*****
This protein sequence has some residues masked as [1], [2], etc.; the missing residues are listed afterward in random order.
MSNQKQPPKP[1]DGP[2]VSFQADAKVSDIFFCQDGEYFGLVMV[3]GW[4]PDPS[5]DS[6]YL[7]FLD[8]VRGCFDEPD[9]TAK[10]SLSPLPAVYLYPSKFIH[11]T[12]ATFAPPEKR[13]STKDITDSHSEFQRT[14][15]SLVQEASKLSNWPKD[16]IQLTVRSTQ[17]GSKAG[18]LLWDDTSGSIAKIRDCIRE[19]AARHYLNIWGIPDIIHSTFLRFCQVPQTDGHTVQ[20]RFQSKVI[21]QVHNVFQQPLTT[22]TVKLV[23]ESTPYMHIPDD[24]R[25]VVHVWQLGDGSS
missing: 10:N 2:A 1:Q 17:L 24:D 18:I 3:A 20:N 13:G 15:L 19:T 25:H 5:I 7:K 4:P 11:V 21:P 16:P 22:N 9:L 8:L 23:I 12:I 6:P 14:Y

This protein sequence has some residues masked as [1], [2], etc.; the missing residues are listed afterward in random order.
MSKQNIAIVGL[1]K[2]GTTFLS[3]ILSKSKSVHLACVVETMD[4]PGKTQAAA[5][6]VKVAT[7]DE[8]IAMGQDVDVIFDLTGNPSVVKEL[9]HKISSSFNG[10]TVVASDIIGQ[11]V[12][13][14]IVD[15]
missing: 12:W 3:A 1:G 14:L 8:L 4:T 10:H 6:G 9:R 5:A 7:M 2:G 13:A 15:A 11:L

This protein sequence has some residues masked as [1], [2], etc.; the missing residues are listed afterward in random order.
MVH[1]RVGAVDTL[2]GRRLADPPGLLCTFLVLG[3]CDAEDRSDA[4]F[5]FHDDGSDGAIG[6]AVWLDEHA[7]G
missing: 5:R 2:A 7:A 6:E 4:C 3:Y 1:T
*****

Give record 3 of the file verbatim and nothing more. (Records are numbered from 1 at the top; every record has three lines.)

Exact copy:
This protein sequence has some residues masked as [1], [2], etc.; the missing residues are listed afterward in random order.
MVH[1]RVGAVDTL[2]GRRLADPPGLLCTFLVLG[3]CDAEDRSDA[4]F[5]FHDDGSDGAIG[6]AVWLDEHA[7]G
missing: 5:R 2:A 7:A 6:E 4:C 3:Y 1:T